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Running with children

Tips on how to introduce your child to running, even if you’re not a runner yourself!

Tips on getting started running with your kidsRunning is a great activity families can enjoy together. You don’t have to be a marathoner or even a running enthusiast to get started having some fun while being active with your family. It’s also a great opportunity to be a role model of living an active lifestyle. If you’ve never run before, start out slow and work up your stamina.

Here are some tips for getting started running with children:

How young is too young?

There’s no data that shows there is a lower age limit for starting running. That’s best evaluated on an individual basis. A good rule of thumb is to evaluate your child’s interest (they may need a little prompting at first, but remember, this is for fun, not training for the Olympics).

How far, how fast?

Let your child set the pace for the distance and speed. Consider starting off with a combination of walking and running — run a block, walk a block. Then slowly build up so you are running more than walking. As your running progresses, use the 10 percent rule — never increase your distance more than 10 percent per week. Up to second grade, kids should stick to running a mile or so. After that, with training, they can work up to a 5K and more.

How often should you run?

As you are getting started, be sure to not run every day. Take a day off and do something else for fun on those days!

Should we stretch?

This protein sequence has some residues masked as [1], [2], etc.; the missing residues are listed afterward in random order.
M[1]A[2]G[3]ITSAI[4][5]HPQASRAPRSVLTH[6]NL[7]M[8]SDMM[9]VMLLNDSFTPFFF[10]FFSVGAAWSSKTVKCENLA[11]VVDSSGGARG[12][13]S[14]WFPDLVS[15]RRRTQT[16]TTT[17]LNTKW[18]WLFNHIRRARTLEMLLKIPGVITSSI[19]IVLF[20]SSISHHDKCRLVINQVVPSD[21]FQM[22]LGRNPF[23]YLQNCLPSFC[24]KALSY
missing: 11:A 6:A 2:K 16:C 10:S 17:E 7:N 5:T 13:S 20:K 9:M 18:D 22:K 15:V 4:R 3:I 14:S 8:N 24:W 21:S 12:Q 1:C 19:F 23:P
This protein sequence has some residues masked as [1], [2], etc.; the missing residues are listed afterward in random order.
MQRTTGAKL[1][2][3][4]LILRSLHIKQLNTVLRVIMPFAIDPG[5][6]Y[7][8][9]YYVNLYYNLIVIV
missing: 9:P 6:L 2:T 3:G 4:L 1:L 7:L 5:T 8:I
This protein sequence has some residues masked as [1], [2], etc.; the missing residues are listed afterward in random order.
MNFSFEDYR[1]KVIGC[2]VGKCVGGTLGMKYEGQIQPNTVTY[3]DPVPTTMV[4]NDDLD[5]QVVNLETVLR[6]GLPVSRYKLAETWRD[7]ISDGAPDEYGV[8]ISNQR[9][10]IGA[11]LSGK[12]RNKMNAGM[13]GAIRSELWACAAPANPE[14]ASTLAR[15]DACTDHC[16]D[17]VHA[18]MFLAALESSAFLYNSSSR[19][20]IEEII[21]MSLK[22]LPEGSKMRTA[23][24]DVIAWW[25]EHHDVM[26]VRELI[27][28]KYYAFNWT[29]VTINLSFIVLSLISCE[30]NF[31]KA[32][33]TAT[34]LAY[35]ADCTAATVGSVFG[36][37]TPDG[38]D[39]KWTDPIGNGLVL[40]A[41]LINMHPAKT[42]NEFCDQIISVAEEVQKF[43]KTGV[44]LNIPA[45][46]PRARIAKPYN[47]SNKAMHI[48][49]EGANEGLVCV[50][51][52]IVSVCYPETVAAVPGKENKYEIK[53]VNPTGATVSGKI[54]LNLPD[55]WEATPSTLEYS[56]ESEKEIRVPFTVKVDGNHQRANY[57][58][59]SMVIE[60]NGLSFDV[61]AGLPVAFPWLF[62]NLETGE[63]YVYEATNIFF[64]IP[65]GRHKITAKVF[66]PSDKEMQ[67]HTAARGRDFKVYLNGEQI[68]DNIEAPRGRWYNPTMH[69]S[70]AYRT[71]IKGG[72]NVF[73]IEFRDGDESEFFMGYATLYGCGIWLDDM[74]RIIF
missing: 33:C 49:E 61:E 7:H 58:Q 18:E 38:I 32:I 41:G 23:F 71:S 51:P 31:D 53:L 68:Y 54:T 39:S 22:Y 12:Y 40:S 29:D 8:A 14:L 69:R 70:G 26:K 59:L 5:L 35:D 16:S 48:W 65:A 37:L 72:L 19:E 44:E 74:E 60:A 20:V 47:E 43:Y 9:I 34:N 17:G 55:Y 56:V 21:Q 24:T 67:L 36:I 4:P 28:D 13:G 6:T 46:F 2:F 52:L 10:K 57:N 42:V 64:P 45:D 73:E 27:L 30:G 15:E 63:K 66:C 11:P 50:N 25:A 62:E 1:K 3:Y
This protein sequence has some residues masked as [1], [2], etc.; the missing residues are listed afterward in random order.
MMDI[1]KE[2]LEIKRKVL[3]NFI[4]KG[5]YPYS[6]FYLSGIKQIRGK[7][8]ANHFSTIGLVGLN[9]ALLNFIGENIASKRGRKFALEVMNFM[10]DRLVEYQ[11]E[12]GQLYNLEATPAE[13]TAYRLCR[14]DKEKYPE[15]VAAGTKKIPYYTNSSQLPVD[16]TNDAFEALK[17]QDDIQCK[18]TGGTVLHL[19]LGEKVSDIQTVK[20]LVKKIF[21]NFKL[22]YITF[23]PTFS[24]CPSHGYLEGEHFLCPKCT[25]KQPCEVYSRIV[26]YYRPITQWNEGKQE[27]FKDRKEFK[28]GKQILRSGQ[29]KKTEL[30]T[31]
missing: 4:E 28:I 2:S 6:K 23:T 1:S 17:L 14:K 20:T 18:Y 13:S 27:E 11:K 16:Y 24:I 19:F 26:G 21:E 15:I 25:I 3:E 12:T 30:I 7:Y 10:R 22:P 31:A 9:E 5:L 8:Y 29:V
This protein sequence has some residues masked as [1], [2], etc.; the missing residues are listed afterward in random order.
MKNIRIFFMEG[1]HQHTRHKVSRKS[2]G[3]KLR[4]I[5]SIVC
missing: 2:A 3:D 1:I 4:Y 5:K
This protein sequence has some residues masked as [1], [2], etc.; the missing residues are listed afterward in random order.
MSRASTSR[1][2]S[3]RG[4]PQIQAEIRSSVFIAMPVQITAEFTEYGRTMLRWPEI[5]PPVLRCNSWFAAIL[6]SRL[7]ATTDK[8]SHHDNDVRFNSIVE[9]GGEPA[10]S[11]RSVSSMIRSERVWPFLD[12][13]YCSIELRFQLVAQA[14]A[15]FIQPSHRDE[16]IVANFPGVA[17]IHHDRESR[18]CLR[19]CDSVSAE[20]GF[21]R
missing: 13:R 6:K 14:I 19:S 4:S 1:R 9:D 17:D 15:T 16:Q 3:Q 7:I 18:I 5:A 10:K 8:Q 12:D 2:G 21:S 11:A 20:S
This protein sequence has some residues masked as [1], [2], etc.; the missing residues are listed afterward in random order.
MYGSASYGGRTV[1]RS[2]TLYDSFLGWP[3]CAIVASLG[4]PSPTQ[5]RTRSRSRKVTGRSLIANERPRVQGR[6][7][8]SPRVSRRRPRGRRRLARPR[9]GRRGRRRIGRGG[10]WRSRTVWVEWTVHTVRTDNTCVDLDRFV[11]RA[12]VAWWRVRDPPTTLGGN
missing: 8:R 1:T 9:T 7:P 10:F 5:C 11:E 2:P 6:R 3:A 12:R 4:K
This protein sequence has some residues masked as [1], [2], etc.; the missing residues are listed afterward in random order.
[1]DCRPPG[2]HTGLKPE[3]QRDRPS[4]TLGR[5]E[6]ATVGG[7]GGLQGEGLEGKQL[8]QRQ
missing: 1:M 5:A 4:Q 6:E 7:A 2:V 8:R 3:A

Stretching is beneficial before and after a run. Be sure to hold each position for 30 seconds and don’t force yourself beyond the point of comfort.

Do we need special equipment?

Well-fitting sneakers designed for fitness activities (not designed for fashion) are important. Kids feet grow fast, so be sure to check your child’s shoes to make sure that they fit properly. Kids typically outgrow their shoes before they wear them out. For adults, get new shoes every six months or so.

That hurts!

If something hurts, stop. Growing children are more susceptible to injuries at their growth plates, so they may experience heel or knee pain. Take it easy to minimize these injuries. Treat the painful area with rest, ice and anti-inflammatories. If the pain persists, see your healthcare provider.

If you’ve never run before, there are great programs you can find online to help get you started. One I really enjoy and have used myself after an injury is Couch-to5K. That program even has a mobile app that you can use on the go. You may not want to work up to an entire 5K, but it helps get you started.

Take the next step:


Ingrid Kraus, MDIngrid Ichesco, MD, is a pediatrician and pediatric sports medicine specialist. She grew up playing sports — soccer, basketball, softball and cross country. She now combines her love of sports and her love for pediatric medicine in her practice. Starting in August 2014, Dr. Kraus will see patients at our general pediatrics clinics at East Ann Arbor, West Ann Arbor, Saline, Ypsilanti, and the outpatient clinic at C.S. Mott Children’s Hospital.

 

best children's hospitalsUniversity of Michigan C.S. Mott Children’s Hospital is consistently ranked one of the best hospitals in the country. It was nationally ranked in all ten pediatric specialties in U.S. News Media Group’s “America’s Best Children’s Hospitals,” and among the 10 best children’s hospitals in the nation by Parents Magazine. In December 2011, the hospital opened our new 12-story, state-of-the-art facility offering cutting-edge specialty services for newborns, children and women.

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